be transferred over the link, at a constant rate, the time to catch up will increase. This has potentially serious
consequences for the RTO and RPO objectives of the organization, especially in a regulated DR environment.

At 12:38 we instate the rule for Riverbed to optimize the CIFS traffic flowing through the appliances. The screenshot
below illustrates the changes made.




        8
The increase in throughput to 1479 KB/sec is evident immediately. We witnessed an 8x improvement in throughput
instantly compared with the final screenshot from the previously non-optimized replication streams.




In order to further highlight the impressive performance that DataCore and Riverbed provide, we cloned a 3rd VM from
the template and set it to replicate over the link. The screenshot below shows that progress, approximately halfway
through.




Even with the addition of an extra 6GB to the AIM buffer, the latencies are remaining roughly similar.
It is also relevant to consider that the Riverbed appliance takes a short while to “come up to speed” and since this was a
mere 6 minutes after initializing the CIFS pass-through command, full speed has not yet been achieved.



        9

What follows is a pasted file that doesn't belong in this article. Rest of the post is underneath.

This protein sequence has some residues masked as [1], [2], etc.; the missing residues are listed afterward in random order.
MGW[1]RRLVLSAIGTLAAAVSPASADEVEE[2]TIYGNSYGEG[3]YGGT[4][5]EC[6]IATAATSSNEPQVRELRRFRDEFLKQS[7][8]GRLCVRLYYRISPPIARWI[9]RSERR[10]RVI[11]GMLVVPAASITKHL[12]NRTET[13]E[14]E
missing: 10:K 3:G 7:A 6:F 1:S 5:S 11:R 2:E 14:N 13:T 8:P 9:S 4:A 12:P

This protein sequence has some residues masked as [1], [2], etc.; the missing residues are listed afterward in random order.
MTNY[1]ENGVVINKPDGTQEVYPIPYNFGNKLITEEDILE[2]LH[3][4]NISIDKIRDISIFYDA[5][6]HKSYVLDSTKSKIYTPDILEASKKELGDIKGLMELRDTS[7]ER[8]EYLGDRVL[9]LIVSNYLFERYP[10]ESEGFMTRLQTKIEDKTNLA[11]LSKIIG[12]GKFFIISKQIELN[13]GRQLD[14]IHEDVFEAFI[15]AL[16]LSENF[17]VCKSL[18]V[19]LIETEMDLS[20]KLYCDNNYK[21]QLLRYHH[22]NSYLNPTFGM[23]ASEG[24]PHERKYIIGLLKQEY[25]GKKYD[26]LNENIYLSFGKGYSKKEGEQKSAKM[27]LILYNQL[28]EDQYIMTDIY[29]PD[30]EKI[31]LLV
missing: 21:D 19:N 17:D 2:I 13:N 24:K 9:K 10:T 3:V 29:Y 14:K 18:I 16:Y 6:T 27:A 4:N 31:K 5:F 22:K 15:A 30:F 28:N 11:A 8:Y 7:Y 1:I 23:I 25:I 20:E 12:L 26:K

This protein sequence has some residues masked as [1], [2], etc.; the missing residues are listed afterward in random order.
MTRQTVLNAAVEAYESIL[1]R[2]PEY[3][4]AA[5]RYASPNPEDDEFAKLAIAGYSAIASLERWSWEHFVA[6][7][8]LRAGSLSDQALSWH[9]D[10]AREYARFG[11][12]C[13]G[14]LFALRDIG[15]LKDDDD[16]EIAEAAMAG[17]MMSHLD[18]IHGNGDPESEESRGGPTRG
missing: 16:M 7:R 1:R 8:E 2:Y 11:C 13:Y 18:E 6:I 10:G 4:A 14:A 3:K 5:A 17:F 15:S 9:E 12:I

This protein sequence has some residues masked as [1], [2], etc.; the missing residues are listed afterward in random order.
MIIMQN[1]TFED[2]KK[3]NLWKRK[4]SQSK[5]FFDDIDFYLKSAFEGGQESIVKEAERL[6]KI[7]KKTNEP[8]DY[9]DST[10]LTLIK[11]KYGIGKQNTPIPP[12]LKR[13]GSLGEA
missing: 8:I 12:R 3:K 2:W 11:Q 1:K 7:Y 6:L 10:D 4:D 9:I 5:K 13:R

By 12:51 the clone had completed and the Riverbed appliance was beginning to accelerate the CIFS data well. This is
shown by an aggregate throughput of 5100KB/Sec, well in excess of 20x the theoretical maximum achievable
previously.




The Riverbed Appliance continued to accelerate the AIM transfer rate, and proof of this is displayed in the following
screenshots. The first shows Riverbed passing through the CIFS traffic, and the subsequent DataCore screenshots show
the transfer rate improvements as the Riverbed reaches full acceleration, as well as the reduction in source buffer size
and a decrease in time latency.




      10
11
The corresponding DataCore screenshots below further serve to illustrate the excellent performance of this solution.




The previous screenshot was taken at 14:33 and the final VM Clone completed its buffering at 12:51. If we subtract the
total AIM Src Data figures, to find the volume of data transferred across the link in the 102 minutes we left it processing,
we arrive at a figure of 20,063MB or 20.063GB of data transferred in 102 minutes. The full theoretical calculation and
the actual transfer calculations are shown below.



       12
Theoretical Time to Replicate without Optimization